Yamaha SY85

Yamaha SY85 Image

In the early 1990's most synth manufacturer's quest to use digital forms of synthesis to re-create acoustic sounds (as well as analog sounds) led to an onslaught of rather boring instruments. Among the mob of digital synths some stood out such as Korg's M1, Roland's D-50, and Yamaha's SY85. Fading away were the days of Yamaha's FM-synthesis, replaced by Advanced Wave Memory (AWM2). Throughout the 1990's Yamaha used AWM2 in many of their successful products because of its high sonic quality and advanced synth-like editing features. The SY85 was a powerful workstation keyboard capable of some great sounds and full arrangements.

It's a 16-part multitimbral MIDI synth with a nice 61-note keyboard designed to be the main keyboard in your MIDI studio, with tons of sounds and sequencing features built-in. It has a long but narrow 40 character x 2 line LCD display and a 5x5 mode selection matrix which enhances operation by allowing fast easy access to any of the SY85's modes. In addition to pitch & modulation wheels and dual output level controls, the SY85 has eight slide controls that can be used to control a range of parameters while performing for expressive real-time power. Best of all it's got multi-mode filters and a dual-effects processor with chorus, flange, reverb, delay, exciter, parametric EQ, echo, ring modulation, leslie, distortion, etc. The effects can be used in series or parallel, and there are 4 busses to route sounds through them. Other features include a 3.5" floppy disk drive, external memory card slots and two assignable stereo outputs.

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59 Visitor comments
gary
February 14, 2013 @ 4:59 pm
is a SY 77 better than an SY85?
Daniel
February 8, 2013 @ 6:39 am
I'm aware a lot of people have a fondness for it, perhaps due to nostalgia in many cases, but I'd be very surprised if there is a convincing reason to get this over the SY99, which also has the Advanced FM engine and interaction between it and AWM that the SY85 totally lacks.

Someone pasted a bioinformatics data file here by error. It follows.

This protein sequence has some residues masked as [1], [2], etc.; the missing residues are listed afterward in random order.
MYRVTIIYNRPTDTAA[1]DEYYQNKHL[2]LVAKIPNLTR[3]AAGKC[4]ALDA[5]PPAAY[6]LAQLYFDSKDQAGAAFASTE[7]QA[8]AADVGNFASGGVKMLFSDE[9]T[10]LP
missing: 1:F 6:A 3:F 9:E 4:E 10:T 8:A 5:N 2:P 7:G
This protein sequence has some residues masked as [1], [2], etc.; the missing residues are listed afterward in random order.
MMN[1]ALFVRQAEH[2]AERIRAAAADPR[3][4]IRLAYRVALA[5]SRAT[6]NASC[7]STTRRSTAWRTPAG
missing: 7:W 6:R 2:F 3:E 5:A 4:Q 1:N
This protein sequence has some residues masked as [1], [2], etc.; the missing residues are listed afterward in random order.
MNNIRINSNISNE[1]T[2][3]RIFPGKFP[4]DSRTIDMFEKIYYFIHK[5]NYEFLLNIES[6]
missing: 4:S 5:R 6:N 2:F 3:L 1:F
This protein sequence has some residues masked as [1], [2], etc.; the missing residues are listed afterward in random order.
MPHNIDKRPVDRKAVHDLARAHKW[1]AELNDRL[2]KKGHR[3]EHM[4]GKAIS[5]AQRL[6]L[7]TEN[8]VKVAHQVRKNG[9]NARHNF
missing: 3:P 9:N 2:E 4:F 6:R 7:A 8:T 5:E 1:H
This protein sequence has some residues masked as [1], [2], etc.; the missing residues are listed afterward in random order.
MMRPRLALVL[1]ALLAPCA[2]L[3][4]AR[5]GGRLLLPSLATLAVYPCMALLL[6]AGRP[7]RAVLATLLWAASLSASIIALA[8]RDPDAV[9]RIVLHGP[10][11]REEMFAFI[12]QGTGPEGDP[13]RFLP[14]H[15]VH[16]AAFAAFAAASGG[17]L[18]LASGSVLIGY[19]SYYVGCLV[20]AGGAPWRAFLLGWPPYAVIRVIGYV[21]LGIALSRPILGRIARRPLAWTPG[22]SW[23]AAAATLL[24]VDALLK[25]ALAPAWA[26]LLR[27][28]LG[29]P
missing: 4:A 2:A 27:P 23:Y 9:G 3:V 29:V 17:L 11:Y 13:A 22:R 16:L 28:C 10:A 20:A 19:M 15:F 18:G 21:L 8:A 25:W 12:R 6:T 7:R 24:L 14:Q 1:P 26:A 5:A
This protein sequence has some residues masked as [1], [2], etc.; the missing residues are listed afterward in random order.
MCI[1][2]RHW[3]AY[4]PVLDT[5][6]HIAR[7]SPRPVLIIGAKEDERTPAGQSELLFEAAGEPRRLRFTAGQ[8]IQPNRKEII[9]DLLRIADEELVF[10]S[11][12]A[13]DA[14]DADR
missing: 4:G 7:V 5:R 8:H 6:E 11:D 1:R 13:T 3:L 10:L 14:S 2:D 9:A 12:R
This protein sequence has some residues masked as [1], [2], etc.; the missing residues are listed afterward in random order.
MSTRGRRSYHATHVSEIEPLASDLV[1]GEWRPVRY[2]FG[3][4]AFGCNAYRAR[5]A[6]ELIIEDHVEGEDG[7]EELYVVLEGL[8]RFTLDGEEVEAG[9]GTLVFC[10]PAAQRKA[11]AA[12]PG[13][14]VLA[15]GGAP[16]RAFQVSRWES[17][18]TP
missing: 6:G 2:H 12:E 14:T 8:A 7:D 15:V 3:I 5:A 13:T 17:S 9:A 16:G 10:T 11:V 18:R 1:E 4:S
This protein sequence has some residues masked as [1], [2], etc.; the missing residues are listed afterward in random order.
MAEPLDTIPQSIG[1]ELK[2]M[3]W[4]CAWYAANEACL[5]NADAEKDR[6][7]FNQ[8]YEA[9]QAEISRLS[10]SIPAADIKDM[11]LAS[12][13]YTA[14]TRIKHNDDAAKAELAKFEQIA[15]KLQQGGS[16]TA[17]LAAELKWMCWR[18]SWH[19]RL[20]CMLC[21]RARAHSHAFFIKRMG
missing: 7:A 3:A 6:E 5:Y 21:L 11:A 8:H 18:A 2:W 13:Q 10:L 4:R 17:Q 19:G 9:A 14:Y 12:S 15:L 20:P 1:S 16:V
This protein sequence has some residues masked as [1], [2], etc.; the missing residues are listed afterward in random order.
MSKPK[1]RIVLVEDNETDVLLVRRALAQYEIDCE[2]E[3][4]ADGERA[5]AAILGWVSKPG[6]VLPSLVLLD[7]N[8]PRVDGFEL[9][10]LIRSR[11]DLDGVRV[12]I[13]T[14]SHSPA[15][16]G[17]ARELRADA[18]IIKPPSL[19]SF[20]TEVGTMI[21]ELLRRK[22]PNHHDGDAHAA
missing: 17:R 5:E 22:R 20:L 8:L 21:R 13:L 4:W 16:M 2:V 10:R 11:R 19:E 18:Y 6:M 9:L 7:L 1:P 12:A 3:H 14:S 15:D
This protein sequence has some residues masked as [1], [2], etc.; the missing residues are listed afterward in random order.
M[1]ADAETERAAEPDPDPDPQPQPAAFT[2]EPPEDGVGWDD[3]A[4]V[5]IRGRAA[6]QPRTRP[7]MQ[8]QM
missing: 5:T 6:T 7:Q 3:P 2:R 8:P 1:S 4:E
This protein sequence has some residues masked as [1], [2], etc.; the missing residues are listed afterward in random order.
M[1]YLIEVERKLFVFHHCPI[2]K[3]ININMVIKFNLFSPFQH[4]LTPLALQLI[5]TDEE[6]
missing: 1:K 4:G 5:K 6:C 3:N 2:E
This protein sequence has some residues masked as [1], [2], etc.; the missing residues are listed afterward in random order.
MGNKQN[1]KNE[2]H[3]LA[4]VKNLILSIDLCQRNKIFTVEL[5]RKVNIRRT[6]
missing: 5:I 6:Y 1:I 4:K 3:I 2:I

Trying to think of positives of the SY85, it can take SIMMs and has those multi-EQ type controls. Possibly a few more effects than the SY99's already excellent SPX900 (or is it 990?), maybe? Different samples in the factory ROM, sure, but the SY99 could load most of them in if you fitted the 3 MB memory upgrade
ronnyG
February 3, 2013 @ 7:21 pm
I couldn't stand the SY-85, Just couldn't get in to it at all. Bought one in 1993 and quickly moved onto the far superior Roland JD-800 which blew me away.
RICHARD BALLAN
November 12, 2012 @ 2:38 pm
Great Synth! I bought mine new in the early 90's and still use it today! Very lush pads. Some sounds are weak but have some great sampled sounds you can play around with. Tweeked many of the internal sounds to get what i wanted. Have a listen on Youtube "Cheseabun"
gridsleep
October 4, 2012 @ 2:37 pm
So, you're saying that Yamaha should have gone out of business after 1991 when they produced their last FM synthesizer, along with every other synthesizer company except maybe Native Instruments when they developed the FM8, after which they should also have gone out of business, so that the world can bask in the glory that is FM, and we would never have to listen to pianos and trumpets and strings and pads ever again? And Waldorf! Pfeh! Who needs them? Novation? Off with their heads! Access and Alesis can stay. The Virus and Micron have FM. But the rest of the knobs need to be removed.
 
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  • Check Price
  • The link above will take you to an eBay search for this synth to see active listings. If you don't find it there, try looking in our forum marketplace or post a wanted classified.
  • Specifications
  • Polyphony - 32 voices
  • Oscillators - AWM2 (2nd-generation Advanced Wave Memory)
  • Filter - Digital LPF, HPF, BPF, BEF (Band Elimination Filter)
  • Sequencer - 9 tracks (8 normal+1 rhythm) 20,000 note capacity, 100 patterns, 10 Songs
  • Effects - 2 Discrete FX units, each with 90 effect types (Chorus, flange, reverb, delay, exciter, EQ, ring modulation, leslie, distortion, etc.)
  • Keyboard - 61 keys (w/ velocity and aftertouch)
  • Memory - Wave ROM: 6 MB.
    Wave RAM 0.5 MB.
    Expandable to 3.5 MB
  • Control - MIDI (16-part multitimbral)
  • Date Produced - 1992
  • Resources & Credits
  • Images from

    Thanks to Robert Uhlmann for contributing.

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